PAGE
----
This aim of this paper, from a study funded by the National Council for Graduate Entrepreneurship (NCGE), is to explore access to finance for ethnic minority graduate entrepreneurs (EMGEs) with a particular focus on comparisons between different ethnic groups, and men and women. The authors interviewed selected individuals based upon a review of literature on finance for ethnic minority enterprise. A number of key results from the survey, in that EMGEs: • use external finance significantly (more so than non graduates) and encounter barriers in accessing finance at start-up, in particular those belonging to poor families. • rely excessively on personal savings and family finance, at the start-up and long after the start-up stage, that has implications for the optimal capital structure. • start up businesses that are, on average, larger than non-graduate enterprises and have the potential to reduce economic inactivity amongst the ethnic population. • have, in contrast to general graduate start-ups, a high level of unemployment, take a longer period of time to enter employment and there is a higher level of dissatisfaction with career progression. These findings raise the question whether the right financial advice is taken and whether this behaviour constrains EMGEs' expansion.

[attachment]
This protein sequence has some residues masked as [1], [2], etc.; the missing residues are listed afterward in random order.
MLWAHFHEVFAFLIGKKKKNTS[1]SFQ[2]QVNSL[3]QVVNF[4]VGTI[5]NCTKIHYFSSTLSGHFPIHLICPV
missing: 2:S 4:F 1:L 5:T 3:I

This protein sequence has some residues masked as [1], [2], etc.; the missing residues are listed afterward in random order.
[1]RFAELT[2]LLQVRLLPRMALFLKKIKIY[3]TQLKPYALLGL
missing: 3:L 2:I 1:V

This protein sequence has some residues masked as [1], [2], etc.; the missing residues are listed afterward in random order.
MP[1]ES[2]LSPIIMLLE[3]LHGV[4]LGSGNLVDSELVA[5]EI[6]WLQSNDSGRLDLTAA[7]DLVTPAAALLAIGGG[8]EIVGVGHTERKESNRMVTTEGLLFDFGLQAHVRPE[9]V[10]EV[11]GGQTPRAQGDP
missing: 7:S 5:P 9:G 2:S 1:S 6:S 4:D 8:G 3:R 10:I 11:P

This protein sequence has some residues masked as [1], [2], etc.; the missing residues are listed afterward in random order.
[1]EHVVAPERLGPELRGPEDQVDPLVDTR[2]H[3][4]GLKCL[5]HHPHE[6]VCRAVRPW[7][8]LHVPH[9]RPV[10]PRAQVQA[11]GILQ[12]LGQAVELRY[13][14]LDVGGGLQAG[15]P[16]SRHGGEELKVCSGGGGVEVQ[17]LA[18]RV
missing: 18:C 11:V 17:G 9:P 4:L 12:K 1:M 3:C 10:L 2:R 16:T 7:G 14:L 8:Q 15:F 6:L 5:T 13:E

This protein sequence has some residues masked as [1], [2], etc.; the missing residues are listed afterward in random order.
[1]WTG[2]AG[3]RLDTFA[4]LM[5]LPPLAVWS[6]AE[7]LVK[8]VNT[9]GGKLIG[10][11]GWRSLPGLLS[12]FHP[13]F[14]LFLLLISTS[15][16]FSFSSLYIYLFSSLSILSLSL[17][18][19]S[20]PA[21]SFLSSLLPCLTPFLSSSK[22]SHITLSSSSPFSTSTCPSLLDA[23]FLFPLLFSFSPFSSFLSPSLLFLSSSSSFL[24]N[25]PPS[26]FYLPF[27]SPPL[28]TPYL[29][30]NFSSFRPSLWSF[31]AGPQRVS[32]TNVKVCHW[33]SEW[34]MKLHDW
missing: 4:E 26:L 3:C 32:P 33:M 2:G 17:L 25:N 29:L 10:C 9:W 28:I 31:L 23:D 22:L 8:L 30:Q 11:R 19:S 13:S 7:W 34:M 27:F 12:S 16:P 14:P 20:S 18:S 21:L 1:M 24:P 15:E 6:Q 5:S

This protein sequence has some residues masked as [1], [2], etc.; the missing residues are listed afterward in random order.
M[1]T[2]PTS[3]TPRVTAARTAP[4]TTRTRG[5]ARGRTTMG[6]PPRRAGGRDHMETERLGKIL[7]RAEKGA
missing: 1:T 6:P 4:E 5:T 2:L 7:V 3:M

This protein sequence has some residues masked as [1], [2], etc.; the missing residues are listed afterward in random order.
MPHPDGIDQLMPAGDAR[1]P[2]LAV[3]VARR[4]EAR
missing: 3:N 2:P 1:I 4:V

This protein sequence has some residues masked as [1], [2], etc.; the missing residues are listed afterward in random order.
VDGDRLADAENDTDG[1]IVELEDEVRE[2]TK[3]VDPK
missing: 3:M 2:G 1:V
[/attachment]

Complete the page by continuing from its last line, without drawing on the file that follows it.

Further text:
|Place of Publication||Birmingham|
|Publication status||Published - Feb 2007|
- ethnic minorities
- small firms